Israel Holds Breath Ahead Of Vote
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Israel is poised for Sunday's schedule vote for a new prime minister. Just over a week ago, a coalition announced that it had a slim majority in the Parliament for ousting Benjamin Netanyahu. He's held the job longer than anyone, and he's still fighting against the odds to hang on. The vote comes as other issues are simmering and will make for a tense couple days ahead. NPR's Kat Lonsdorf reports from Jerusalem. And just a warning - there are some startling noises.
KAT LONSDORF, BYLINE: A few days ago, Prime Minister Benjamin Netanyahu addressed the country.
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PRIME MINISTER BENJAMIN NETANYAHU: (Speaking Hebrew).
LONSDORF: "We are witnessing the greatest election fraud in the history of our country," he said. And his supporters have been taking to the streets...
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LONSDORF: ...Even as Israel's domestic security service warned of potential politically motivated violence. But it looks like a former Netanyahu ally, fellow right-winger Naftali Bennett, has a slim majority in the Parliament to form a new government on Sunday. He would replace Netanyahu as prime minister. In a statement, Bennett has pleaded with Netanyahu to, quote, "let go" and not leave "scorched earth" behind him. This new coalition is betting Israelis are ready for a change after 12 years of Netanyahu's fiery rhetoric. Jason Perlman is a media consultant who has worked with Bennett.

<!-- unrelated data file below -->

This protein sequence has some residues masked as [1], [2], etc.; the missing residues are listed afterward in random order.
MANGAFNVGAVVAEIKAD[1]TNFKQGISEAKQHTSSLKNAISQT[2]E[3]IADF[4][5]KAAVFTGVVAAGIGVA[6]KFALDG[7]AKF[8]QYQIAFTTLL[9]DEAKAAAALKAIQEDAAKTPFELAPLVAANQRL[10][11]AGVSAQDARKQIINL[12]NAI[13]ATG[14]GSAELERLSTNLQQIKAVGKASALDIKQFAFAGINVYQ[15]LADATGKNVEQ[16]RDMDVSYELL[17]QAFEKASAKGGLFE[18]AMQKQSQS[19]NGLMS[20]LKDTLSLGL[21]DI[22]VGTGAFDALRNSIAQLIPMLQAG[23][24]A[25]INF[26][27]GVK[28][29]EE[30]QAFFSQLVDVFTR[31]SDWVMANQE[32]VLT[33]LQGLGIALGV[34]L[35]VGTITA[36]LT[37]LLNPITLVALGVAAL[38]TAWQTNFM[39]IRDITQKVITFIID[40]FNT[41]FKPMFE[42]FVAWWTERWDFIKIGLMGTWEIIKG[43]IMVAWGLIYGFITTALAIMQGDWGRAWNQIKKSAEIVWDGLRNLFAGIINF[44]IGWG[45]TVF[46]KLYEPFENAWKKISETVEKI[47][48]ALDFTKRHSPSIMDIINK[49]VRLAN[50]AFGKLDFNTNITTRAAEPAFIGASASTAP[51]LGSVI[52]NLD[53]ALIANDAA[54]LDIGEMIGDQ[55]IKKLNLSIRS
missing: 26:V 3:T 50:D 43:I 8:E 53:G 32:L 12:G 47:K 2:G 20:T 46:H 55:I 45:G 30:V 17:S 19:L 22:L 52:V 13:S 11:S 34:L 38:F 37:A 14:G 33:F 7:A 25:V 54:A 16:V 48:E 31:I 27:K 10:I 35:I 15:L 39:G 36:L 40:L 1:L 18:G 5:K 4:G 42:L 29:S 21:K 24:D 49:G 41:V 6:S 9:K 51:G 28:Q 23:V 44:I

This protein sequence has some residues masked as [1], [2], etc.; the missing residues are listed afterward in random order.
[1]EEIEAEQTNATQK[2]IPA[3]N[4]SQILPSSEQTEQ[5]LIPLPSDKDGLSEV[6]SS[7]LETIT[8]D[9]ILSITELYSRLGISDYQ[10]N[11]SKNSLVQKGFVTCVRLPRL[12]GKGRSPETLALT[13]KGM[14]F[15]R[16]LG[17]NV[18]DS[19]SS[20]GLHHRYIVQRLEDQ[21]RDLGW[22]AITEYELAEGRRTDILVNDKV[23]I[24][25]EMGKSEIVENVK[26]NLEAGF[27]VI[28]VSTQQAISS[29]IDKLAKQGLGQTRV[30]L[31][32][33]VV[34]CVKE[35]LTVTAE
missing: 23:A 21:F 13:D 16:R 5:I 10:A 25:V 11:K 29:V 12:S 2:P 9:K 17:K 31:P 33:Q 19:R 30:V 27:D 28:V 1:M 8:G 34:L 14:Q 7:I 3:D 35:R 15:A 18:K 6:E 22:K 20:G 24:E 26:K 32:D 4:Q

JASON PERLMAN: I think that what we can be sure of is a change in tone. I'm not suggesting agreement, but the ability to talk and communicate respectfully, certainly within the Israeli political spectrum, is something that many Israeli voters are looking forward to gleefully.
LONSDORF: There are other tensions this weekend, too. It's been only a few weeks since a deadly war with Hamas militants in Gaza. There are pending evictions of Palestinian families in East Jerusalem to make way for Jewish settlers. And there's an ultranationalist Israeli march, twice postponed, scheduled to approach those same neighborhoods on Tuesday.
LONSDORF: Yesterday evening, a far-right Israeli lawmaker and supporters assembled outside the Muslim quarter of the old city, waving an Israeli flag and supporting the planned march. Crowds of Palestinians protested.
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LONSDORF: A few Palestinians threw plastic water bottles. Israeli police responded with tear gas and flash grenades.
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LONSDORF: The police dispersed the crowds by spraying foul-smelling liquid on them, as the call to prayer began.
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LONSDORF: At this point, the march planned for Tuesday could be the next flashpoint in Jerusalem. Whether it takes place or not would be one of the first decisions for the new government and Naftali Bennett if they prevail on Sunday.
Kat Lonsdorf, NPR News, Jerusalem.
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